Asset Managers Struggle to Understand Social Media’s Full Power


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In a world driven by a rational, fact-based process to investing, is it any wonder fund companies struggle with social media? After all, social media allows for conversation and comment by anyone; transparency, as such comments are out there for all to see; experimentation, as users frequently change their content; and improvisation. These are not qualities that go hand in hand with the world of ’40 Act funds.

Fund companies are being asked to evaluate how social media may help them connect with their employees, distributors, financial advisors and customers. In no particular order, I have listed some of the areas in which fund companies underestimate social media’s power. Gaining a better understanding of these areas can make a difference in whether a fund company can fully seize the opportunities that social media presents.

Underestimating the need for social media policies and strategies

Firms fail to understand that to be effective in social media, they need to have well-thought-out policies in place. Progressive companies are implementing electronic communications policies that establish strict guidelines for employee participation on blogs, chat rooms and other social media. They are also not bashful about imposing these same policies on employees providing opinion or advice, even if it is from their personal computers.

Firms that establish these rules early foster an environment that promotes social media as a way to connect to their clients, rather than through their products. These companies are also able to engage and solicit their employees’ opinions on social media, which will benefit how the companies develop such tools.

When it comes to strategy, companies already know how the success of any initiative starts with a well-articulated game plan that clearly establishes the firm’s objectives. The goals for your social media program should be no different than other programs your firm is running. For example, increasing brand awareness and establishing thought leadership will increase the number of FAs selling your product, resulting in increased assets under management. However, think in terms of continuity programs, not “one and done” campaigns.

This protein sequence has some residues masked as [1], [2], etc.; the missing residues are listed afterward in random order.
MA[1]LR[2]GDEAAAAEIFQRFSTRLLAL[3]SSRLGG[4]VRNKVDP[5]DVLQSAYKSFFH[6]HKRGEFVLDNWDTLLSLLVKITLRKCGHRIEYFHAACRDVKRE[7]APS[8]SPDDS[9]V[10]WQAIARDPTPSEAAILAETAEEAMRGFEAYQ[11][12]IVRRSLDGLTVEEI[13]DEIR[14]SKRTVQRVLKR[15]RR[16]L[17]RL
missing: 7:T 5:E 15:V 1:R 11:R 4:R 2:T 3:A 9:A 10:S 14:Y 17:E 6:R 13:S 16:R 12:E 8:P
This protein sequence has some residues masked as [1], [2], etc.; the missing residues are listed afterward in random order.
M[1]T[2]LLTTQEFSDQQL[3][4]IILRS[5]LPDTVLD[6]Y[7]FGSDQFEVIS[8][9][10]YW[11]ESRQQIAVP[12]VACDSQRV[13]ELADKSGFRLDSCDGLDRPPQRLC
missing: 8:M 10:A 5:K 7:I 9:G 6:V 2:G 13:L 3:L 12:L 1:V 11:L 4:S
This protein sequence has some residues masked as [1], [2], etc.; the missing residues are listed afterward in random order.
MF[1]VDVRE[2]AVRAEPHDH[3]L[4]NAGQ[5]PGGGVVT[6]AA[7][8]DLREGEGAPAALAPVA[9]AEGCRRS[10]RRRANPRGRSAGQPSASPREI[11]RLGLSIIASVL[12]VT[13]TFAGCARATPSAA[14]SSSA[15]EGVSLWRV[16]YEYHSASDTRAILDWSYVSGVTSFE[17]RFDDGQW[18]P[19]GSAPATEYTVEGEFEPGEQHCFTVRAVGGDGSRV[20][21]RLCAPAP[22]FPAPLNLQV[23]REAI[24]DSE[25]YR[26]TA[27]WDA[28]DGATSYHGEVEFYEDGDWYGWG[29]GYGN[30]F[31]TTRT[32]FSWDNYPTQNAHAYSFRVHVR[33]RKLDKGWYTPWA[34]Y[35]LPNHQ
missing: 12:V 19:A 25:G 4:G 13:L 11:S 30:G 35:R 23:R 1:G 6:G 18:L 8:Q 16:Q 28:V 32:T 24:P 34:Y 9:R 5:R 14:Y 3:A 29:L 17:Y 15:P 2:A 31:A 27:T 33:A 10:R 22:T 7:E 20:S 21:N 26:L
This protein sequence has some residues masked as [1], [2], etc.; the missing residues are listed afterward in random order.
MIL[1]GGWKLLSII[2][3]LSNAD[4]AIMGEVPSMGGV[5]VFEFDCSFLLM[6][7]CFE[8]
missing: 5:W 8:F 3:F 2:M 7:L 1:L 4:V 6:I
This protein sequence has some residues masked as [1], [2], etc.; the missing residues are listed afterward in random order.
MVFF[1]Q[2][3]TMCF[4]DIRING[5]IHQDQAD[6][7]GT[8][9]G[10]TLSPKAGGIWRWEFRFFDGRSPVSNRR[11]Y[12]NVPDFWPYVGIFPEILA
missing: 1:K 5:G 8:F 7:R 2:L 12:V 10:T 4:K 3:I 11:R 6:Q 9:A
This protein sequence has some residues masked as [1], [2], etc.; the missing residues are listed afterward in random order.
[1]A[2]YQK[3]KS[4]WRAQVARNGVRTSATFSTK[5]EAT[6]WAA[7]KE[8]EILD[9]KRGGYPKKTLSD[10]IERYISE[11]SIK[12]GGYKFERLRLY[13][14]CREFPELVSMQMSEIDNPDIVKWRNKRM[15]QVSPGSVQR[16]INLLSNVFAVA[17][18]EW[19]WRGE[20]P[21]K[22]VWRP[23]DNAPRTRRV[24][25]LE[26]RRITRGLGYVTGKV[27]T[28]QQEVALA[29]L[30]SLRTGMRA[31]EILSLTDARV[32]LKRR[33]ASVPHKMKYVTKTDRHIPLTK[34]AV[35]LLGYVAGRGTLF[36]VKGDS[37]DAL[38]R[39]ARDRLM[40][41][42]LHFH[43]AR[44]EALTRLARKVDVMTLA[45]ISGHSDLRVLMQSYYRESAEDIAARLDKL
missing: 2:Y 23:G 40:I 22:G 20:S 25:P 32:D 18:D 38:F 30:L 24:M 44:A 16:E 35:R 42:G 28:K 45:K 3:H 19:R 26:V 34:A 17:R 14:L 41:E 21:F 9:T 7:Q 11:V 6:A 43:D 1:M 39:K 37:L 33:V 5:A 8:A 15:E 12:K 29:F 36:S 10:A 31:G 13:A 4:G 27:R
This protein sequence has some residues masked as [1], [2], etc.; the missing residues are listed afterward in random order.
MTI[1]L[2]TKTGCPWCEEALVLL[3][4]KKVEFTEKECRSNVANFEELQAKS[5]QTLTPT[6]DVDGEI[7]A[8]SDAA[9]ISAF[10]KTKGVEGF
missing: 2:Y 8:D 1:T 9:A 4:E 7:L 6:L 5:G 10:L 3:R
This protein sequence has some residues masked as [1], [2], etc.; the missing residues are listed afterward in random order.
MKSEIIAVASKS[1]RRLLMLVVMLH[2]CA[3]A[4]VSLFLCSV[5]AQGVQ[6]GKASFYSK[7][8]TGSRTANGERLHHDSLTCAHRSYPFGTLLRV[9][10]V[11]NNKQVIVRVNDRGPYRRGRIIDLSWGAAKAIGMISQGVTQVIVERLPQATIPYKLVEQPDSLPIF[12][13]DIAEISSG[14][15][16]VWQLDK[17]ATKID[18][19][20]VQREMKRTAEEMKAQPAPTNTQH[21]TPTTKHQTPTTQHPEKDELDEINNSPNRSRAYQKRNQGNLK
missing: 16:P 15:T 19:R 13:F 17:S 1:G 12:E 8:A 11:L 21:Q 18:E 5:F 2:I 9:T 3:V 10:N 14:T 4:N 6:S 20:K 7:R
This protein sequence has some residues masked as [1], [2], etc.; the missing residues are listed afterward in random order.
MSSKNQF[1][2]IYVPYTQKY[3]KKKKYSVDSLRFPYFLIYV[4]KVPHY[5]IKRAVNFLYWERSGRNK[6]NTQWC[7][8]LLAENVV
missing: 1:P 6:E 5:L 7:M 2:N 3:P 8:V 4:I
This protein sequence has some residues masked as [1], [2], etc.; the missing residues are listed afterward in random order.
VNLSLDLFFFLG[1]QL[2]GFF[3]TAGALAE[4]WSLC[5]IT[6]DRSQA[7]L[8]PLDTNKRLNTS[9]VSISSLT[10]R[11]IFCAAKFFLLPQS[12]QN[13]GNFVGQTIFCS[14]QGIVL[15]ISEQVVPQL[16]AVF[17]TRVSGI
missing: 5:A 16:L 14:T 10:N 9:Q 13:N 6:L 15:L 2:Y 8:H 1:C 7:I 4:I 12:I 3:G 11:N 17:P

Underestimating the risks to firms of not adopting social media

During a recent webinar focused on social media, a Prudential executive offered these examples of the risks for them of not adopting social media:

  • They wouldn’t be taking full advantage of this important channel to get information about Prudential out there in a way that will give the firm credibility with different audiences.
  • Social media better positions them to control the conversation about Prudential and not have others control it for them.
  • They do not want to run the risk of not being forward-thinking with today’s generation of young talent. They want to be the employer of choice for today’s young people.

Ultimately, more fund companies need to develop an authentic voice that exhibits and embodies a firm’s core brand attributes and values. They need to adapt to each social media environment in which firms interact, as this is key to connecting with their diverse audiences.

Underestimating the use of social media by the financial advisors with whom they do business

A recent survey by financial marketing firm LederMark Communications found that most financial services professionals – 85% of those under age 50; 50% of those who are older — are using social media. And many of them — up to 40% — say it’s helping them build their business.

These advisors may be taking the right approach, as the Spectrem Consulting Group study “Social Media and the Investor” notes:

  • Roughly 63% of Twitter users would pay attention to investment tweets.
  • Precisely 46% of YouTube users and 41% of Facebook users would seek investment information from these forums.
  • Social media networks are also popular sources for developing new investment strategies and seeking buy/sell advice.

Within that context, firms are doing their sales, marketing and wholesalers a disservice if they don’t arm them with the same communication tools their core audience and customers are becoming comfortable with.

Overestimating compliance risks

Leading firms are making the most of this opportunity by crafting strategies that comply with FINRA Rule 10-06 guidelines on social media. Of course firms should not take the compliance risks surrounding social media lightly. But firms that generalize social media as a compliance conundrum and thus don’t partake are missing out.

As advisors develop and leverage social media applications that reach hundreds of potential customers, fund companies need to identify and make sense of those networks that maximize their brand and the networking capabilities of their wholesalers.

In the new world of social media, the common theme prevalent throughout all industries is ABC — Always Be Connecting. For fund companies, it’s no different.

Republished with author's permission from original post.

Bruce Johnston
Over the course of 25 years serving as Chief Executive Officer and President of such firms as Gartmore Global Investments, Sentinel Funds and Old Mutual Investment Partners, D. Bruce Johnston is bringing his sales and marketing expertise to a wide range of companies both inside and outside of his financial industry roots. Named Fund Marketer of the year by Institutional Investor, Bruce has built some of the country's most successful marketing programs and sales teams.


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